Weaving culture into coaching and leadership is crucial, not only because cultural diversity is an integral part of our reality, but because when coaches and leaders tap into people’s intercultural potential they promote creativity, boost performance and enable unity.
This guide presents ‘coaching across cultures’ and its four interconnected levels of applications: individual, team and organisational development, which in turn contribute to societal progress by promoting unity in diversity in place of division or uniformity.
This guide also introduces the cultural orientations framework (COF), which is a roadmap to navigate the cultural terrain.
Coaching across cultures: why and what for?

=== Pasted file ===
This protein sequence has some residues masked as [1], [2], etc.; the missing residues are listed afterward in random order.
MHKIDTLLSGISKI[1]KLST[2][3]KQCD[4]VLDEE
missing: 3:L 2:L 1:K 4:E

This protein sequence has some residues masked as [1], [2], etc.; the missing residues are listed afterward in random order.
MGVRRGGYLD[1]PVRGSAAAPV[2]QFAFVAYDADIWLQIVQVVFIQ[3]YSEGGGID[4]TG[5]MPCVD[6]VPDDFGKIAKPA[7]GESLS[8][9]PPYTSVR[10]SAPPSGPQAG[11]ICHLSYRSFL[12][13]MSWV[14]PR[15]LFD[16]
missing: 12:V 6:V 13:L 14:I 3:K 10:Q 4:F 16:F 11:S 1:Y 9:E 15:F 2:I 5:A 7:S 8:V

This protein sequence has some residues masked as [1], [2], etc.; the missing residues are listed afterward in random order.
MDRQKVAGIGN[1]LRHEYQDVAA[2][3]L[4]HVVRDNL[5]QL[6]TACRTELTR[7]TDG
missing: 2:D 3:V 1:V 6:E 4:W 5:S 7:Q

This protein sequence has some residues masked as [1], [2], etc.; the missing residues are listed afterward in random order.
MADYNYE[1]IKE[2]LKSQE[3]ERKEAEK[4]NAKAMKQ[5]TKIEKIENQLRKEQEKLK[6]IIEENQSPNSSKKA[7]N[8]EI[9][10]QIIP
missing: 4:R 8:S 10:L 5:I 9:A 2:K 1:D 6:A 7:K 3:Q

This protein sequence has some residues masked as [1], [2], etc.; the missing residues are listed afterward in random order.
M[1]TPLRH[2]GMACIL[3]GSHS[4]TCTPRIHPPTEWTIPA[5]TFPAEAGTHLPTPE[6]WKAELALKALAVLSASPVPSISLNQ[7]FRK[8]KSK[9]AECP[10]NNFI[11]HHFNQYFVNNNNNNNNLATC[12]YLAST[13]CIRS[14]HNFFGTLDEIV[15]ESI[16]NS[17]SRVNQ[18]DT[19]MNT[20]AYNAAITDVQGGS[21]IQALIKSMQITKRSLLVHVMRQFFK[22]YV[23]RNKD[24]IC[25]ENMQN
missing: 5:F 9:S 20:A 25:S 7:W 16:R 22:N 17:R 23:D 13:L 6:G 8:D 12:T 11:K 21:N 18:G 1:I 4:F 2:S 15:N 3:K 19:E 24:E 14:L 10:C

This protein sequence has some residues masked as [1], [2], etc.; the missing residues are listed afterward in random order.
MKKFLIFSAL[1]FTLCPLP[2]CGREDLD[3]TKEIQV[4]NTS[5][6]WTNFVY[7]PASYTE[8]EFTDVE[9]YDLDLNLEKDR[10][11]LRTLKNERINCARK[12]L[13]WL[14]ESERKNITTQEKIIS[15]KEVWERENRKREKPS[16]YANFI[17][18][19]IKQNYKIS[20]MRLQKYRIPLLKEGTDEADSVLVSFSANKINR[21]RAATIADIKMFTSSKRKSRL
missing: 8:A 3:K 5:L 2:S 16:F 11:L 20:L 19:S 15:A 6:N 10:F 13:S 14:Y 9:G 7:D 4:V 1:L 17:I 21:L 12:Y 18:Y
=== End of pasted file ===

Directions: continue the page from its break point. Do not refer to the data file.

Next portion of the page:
Traditional coaching and leadership have assumed a worldview that is not universal and is increasingly insufficient to help address the complex challenges in our turbulent, interconnected and global environment. For example, communicating in a direct manner prevents misunderstandings by favouring clarity, but may inadvertently offend your coachee. Indirect communication, which values sensitivity and harmony, can enrich your communication. By combining the two polarities, for example by being clear on the content and sensitive in your manner, you can achieve the best of both forms of communication. Your conception of time constitutes another example. If you consider that time is scarce, you are likely to become more productive, but by cramming activities into your agenda and by speeding up, you risk becoming overwhelmed without necessarily spending time on what truly matters. If you view time as plentiful, you are likely to slow down and regain perspective, and may paradoxically better appreciate the scarcity of time. Combining both perspectives will allow you to be efficient (doing things right) as well as effective (doing the right things).